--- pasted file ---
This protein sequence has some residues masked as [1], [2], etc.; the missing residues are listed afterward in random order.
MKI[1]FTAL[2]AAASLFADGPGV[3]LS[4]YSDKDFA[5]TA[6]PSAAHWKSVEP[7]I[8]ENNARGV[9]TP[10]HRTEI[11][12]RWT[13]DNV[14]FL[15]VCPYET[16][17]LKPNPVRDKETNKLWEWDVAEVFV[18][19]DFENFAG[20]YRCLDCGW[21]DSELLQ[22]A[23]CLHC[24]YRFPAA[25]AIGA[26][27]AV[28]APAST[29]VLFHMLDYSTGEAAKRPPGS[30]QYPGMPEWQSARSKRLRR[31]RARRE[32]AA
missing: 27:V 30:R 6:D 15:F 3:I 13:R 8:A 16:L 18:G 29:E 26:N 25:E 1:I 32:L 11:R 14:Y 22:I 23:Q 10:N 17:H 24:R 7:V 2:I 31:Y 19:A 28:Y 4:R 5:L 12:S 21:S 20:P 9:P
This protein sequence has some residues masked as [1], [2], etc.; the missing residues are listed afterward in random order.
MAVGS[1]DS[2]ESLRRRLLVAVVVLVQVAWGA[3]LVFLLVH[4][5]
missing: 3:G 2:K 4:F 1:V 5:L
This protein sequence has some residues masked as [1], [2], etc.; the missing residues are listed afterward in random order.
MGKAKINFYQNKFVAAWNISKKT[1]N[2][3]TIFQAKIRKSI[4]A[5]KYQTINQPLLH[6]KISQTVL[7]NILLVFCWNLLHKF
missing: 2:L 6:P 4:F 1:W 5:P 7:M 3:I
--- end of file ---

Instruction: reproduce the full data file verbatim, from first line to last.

This protein sequence has some residues masked as [1], [2], etc.; the missing residues are listed afterward in random order.
MKI[1]FTAL[2]AAASLFADGPGV[3]LS[4]YSDKDFA[5]TA[6]PSAAHWKSVEP[7]I[8]ENNARGV[9]TP[10]HRTEI[11][12]RWT[13]DNV[14]FL[15]VCPYET[16][17]LKPNPVRDKETNKLWEWDVAEVFV[18][19]DFENFAG[20]YRCLDCGW[21]DSELLQ[22]A[23]CLHC[24]YRFPAA[25]AIGA[26][27]AV[28]APAST[29]VLFHMLDYSTGEAAKRPPGS[30]QYPGMPEWQSARSKRLRR[31]RARRE[32]AA
missing: 27:V 30:R 6:D 15:F 3:I 13:R 8:A 16:L 18:G 29:E 26:N 25:E 1:I 32:L 11:R 14:Y 22:I 23:Q 10:N 17:H 24:R 7:V 2:I 31:Y 19:A 28:Y 4:R 5:L 12:S 21:S 20:P 9:P
This protein sequence has some residues masked as [1], [2], etc.; the missing residues are listed afterward in random order.
MAVGS[1]DS[2]ESLRRRLLVAVVVLVQVAWGA[3]LVFLLVH[4][5]
missing: 3:G 2:K 4:F 1:V 5:L
This protein sequence has some residues masked as [1], [2], etc.; the missing residues are listed afterward in random order.
MGKAKINFYQNKFVAAWNISKKT[1]N[2][3]TIFQAKIRKSI[4]A[5]KYQTINQPLLH[6]KISQTVL[7]NILLVFCWNLLHKF
missing: 2:L 6:P 4:F 1:W 5:P 7:M 3:I